Movie Review #931
|Nationwide release on February 19, 1999. Biography/Drama/Family. This film is rated PG for language, brief teen sensuality and alcohol use, and for some thematic elements. Runs 108 minutes. American production. Directed by Joe Johnston. Based on the book “Rocket Boys” by Homer H. Hickam Jr. Screenplay by Lewis Colick. Cast: Jake Gyllenhaal, Chris Cooper, Laura Dern, Chris Owen, William Lee Scott, Chad Lindberg.|
A SOLID DISNEY MOVIE, SAVE FOR THE FACT THAT UNIVERSAL PICTURES RELEASED IT.
By Alexander Diminiano
You ever read a biography where the author loves the subject just a bit much? Maybe not; maybe you’ve seen a movie like that, though, and perhaps that movie is “October Sky”. This isn’t so much a biography about Homer Hickam as it is a love letter to him. You can tell where it’s taking its creative license, because it tends to take it far. The movie ends on a note that’s so positive, it’s almost asking us not to believe it: Seriously, Hickam is seen receiving college scholarships galore and meeting Wernher von Braun–his idol, and one of the men considered the Father of Rocket Science–for the achievement he made in the field of rocket science in his small town. Now I’m a pretty gullible person, but I didn’t buy the ending as factual.
I most certainly do not wish to dismiss the fact that “October Sky” is a worthwhile movie. But there’s no denying that it comes with its flaws. Director Joe Johnston sugarcoats the movie like chruściki. It’s amazing to think that this is a Universal release when it’s got “Walt Disney Pictures proudly presents” written all over it. I wouldn’t quite call the movie fluffy, or cheesy, but it’s undeniably Disneyfied. I couldn’t help but wonder what was omitted and/or changed in Hickam’s story for the sake of wholesomeness, and why.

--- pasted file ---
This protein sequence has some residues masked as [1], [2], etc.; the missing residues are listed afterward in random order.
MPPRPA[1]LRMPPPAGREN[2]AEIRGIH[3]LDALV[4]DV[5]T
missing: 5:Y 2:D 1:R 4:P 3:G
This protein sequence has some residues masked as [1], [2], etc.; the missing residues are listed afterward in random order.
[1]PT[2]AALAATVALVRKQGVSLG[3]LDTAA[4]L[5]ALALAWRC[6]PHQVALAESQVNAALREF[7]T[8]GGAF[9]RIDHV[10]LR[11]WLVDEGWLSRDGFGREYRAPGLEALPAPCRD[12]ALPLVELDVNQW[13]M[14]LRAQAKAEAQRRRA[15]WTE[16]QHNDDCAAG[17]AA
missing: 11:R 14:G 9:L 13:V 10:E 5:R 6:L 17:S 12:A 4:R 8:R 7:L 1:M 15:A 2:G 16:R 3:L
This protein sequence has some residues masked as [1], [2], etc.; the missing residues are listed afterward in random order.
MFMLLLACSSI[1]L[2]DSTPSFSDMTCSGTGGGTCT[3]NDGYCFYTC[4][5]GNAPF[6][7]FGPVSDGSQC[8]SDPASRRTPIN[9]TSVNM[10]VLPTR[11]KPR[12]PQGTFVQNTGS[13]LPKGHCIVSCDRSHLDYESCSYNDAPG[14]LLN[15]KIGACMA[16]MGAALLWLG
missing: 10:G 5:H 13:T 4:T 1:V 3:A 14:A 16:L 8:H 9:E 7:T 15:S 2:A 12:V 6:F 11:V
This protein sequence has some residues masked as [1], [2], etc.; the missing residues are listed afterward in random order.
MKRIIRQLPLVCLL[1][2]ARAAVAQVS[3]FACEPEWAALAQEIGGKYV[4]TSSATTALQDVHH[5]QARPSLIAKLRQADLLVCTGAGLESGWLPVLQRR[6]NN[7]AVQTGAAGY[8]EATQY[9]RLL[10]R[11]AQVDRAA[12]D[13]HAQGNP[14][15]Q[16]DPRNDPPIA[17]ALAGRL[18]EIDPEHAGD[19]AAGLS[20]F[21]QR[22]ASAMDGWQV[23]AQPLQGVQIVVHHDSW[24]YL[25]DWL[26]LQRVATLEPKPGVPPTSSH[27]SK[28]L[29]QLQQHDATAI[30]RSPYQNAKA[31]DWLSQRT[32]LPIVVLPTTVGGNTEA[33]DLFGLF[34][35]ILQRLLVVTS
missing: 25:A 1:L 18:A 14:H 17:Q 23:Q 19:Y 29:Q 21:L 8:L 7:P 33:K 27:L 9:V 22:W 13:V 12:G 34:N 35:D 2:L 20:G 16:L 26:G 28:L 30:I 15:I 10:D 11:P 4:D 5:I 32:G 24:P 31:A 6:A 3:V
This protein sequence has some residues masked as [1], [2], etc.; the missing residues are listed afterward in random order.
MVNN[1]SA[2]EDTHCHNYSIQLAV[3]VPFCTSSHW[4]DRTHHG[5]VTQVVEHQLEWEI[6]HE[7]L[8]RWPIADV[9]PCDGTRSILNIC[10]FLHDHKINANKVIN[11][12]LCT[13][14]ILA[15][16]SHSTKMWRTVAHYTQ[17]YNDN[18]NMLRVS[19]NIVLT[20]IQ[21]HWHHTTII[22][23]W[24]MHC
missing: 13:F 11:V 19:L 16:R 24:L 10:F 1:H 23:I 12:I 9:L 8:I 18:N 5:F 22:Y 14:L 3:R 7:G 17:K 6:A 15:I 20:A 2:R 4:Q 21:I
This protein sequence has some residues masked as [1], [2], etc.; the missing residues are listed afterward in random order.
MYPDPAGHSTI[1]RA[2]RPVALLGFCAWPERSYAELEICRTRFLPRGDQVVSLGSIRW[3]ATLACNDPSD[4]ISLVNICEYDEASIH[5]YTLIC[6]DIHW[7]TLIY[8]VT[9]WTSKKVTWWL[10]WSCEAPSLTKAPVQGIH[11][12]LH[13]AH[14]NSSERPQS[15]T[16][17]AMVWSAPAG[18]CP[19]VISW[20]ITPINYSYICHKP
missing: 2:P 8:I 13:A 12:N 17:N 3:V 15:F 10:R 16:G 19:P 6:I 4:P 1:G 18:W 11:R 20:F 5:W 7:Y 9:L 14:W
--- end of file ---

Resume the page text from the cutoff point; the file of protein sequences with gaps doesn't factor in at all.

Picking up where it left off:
But there’s enough quality Hollywood cinema here that we can, most of the time, look past that one flaw. Lewis Colick’s screenplay is very compelling, as are those delivering it. “October Sky” is often credited as the film that brought audience’s attention to Jake Gyllenhaal, who was 18 at the time of the movie’s release. His performance in “October Sky” certainly is exceptional, and he effectively brings us to believe his role as Homer Hickam. Alongside Gyllenhaal are two then-established actors portraying mentors to the Hickam character. Chris Cooper plays his father, who disapproves of Homer’s fascination with outer space and would rather him work in the coal mines. His character both sets up a dilemma for Homer and sets the atmosphere for the early Cold War-laden movie. Laura Dern plays Homer’s teacher, responsible for encouraging Homer and his friends (collectively the “rocket boys,” for which the film’s title is an anagram) to participate in the science fair. She admires Homer and shares his fascination with the world beyond our world. However, she falls into an utter bear trap of poor character scripting: her character sems to express a role reversal for the “student in love with his teacher” cliché. Her admiration for Homer is rather awkward.
“October Sky” is a fine movie. It most certainly does not come without its flaws, but they aren’t enough to outweigh the quality moments of the film. If you want wholesome entertainment, consider renting this one.